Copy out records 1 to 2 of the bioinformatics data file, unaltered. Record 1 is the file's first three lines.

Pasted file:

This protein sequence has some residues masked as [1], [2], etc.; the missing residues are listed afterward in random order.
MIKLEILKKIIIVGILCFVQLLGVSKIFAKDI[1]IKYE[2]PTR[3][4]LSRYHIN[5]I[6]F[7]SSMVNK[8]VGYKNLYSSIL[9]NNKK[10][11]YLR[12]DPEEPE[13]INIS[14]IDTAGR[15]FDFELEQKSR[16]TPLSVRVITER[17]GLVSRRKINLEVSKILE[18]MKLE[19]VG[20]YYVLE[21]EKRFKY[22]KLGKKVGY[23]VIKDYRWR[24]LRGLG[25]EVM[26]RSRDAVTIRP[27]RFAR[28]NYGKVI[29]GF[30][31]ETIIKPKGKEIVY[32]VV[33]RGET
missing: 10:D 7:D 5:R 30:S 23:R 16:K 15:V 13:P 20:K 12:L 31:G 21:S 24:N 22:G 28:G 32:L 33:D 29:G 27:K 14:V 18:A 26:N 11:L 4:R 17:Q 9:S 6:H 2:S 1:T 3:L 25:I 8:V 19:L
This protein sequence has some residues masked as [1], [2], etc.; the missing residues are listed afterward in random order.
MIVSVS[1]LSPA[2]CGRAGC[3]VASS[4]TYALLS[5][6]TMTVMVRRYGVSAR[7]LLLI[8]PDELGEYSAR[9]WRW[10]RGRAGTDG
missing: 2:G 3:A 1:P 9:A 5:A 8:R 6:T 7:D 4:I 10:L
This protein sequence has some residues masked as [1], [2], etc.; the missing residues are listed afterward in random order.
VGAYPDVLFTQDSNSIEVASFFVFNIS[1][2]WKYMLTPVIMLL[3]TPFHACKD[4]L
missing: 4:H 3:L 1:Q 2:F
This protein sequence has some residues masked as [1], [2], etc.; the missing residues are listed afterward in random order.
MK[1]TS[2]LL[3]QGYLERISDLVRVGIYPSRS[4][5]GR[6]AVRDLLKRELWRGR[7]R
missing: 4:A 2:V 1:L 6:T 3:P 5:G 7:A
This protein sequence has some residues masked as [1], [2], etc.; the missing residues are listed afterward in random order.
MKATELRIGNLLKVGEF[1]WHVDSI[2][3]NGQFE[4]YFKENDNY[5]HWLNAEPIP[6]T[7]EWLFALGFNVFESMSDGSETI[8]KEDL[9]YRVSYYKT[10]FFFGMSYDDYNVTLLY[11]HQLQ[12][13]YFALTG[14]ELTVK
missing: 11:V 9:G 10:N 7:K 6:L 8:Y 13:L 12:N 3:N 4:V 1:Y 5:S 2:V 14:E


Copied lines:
This protein sequence has some residues masked as [1], [2], etc.; the missing residues are listed afterward in random order.
MIKLEILKKIIIVGILCFVQLLGVSKIFAKDI[1]IKYE[2]PTR[3][4]LSRYHIN[5]I[6]F[7]SSMVNK[8]VGYKNLYSSIL[9]NNKK[10][11]YLR[12]DPEEPE[13]INIS[14]IDTAGR[15]FDFELEQKSR[16]TPLSVRVITER[17]GLVSRRKINLEVSKILE[18]MKLE[19]VG[20]YYVLE[21]EKRFKY[22]KLGKKVGY[23]VIKDYRWR[24]LRGLG[25]EVM[26]RSRDAVTIRP[27]RFAR[28]NYGKVI[29]GF[30][31]ETIIKPKGKEIVY[32]VV[33]RGET
missing: 10:D 7:D 5:R 30:S 23:R 16:K 15:V 13:P 20:K 12:L 31:G 21:S 24:N 22:G 28:G 32:L 33:D 29:G 27:K 14:V 18:A 26:N 11:L 4:R 17:Q 9:S 6:H 2:S 1:T 3:L 25:I 8:V 19:L
This protein sequence has some residues masked as [1], [2], etc.; the missing residues are listed afterward in random order.
MIVSVS[1]LSPA[2]CGRAGC[3]VASS[4]TYALLS[5][6]TMTVMVRRYGVSAR[7]LLLI[8]PDELGEYSAR[9]WRW[10]RGRAGTDG
missing: 2:G 3:A 1:P 9:A 5:A 8:R 6:T 7:D 4:I 10:L